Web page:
Put Yourself in a Contingent Worker’s Shoes

I was just catching up on news recently when I came across numerous articles on the gig economy, self-employment, the rising incidence of part-time employment.
What struck me was the continual unease and uncertainty surrounding the hiring of these contingent workers and it made me wonder just how much organisations actually know about managing contract, freelance and casual employees.
The Contingent Workforce has been around since contracting or casual work began and this is not a new phenomenon. I managed a large book of contractors as a recruitment agent back in the 90s and I could usually tell almost immediately if a person had the aptitude for dealing with the uncertainty and ambiguity associated with contingent life.
How well this person handled the stress had nothing to do with:

  • Technical expertise, although you need to be confident in these;
  • The type or length of the contract, although the longer the better;

[bctt tweet=”How can you tell if someone has the aptitude to thrive in a contingent work lifestyle?” username=”ATCevent”]
There are two states of mind that I saw commonly amongst these contingent workers:

  1. John Smith has a six-month contract. He is confident in his skills and is comfortable that there will be a new contract or a renewal at the conclusion of this gig. He has been learning new skills and adding to his stock and trade as well as networking in the market constantly. Two months before the expiration of the contract, John checks in the see if he will be renewed. He understands there is a demand for his skills in the market place. Typically, John will be renewed or he is able to find another contract without much difficulty.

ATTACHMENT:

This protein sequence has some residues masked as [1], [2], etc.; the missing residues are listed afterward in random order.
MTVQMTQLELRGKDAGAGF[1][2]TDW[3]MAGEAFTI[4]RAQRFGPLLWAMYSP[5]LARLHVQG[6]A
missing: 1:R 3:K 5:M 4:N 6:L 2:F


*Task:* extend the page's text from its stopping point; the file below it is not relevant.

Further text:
2. Janine Jones also has a six-month contract but is very concerned about getting an extension. She calls her agent many times and schedules many meetings with her current employer to understand her current situation. It’s all about her, she feels at risk and is concerned for the future. This impacts her well-being in terms of sleep, as well as her relationship with her co-workers, family and friends. The pursuit of a new gig becomes her most important activity. Her performance levels drop off and she is at the mercy of not getting renewed.

As Colin Shaw discussed in his article on Dealing with Ambiguity: The New Business Imperative, some people need to learn how to handle unpredictability while others can do it instinctively. Unfortunately or fortunately, the ability to deal with uncertainty is a skill that we will all have to learn in light of today’s volatile business economy. And having been a business owner for many years, I have also learnt to focus my energy on my Circle of Influence, NOT my Circle of Concern (I thank Steven Covey for helping me understand and master this skill).
[bctt tweet=”Focus on your Circle of Influence, NOT your Circle of Concern says @trevorpvas” username=”ATCevent”]
So if you are planning on dipping your toes into the contingent space, here are some points to consider when hiring a person who is going into contracting for the first time:

  • Understand the market for their skills and what is their potential in the future;
  • Ensure their social presence is current and vibrant;
  • Connect them with long term contractors with similar skill sets;
  • Pay them through a Contractor Management Company, CXC Global has a lot of support for their contractors;
  • Get them to join a contractor community like Freelance Australia;
  • Encourage them to have personal development plans. There are lots ways to do this.

The road towards running a successful Contingent Workforce is hardly a smooth one but applying these tips will certainly reduce the amount of uncertainty and stress which could eventually lead to, dare I say, a more productive and loyal group of Talent.
Image: Shutterstock


Join us at the upcoming Contingent Workforce Conference to learn more about how you can establish the control you need to make your Contingent Workforce function a success. Tickets available here.

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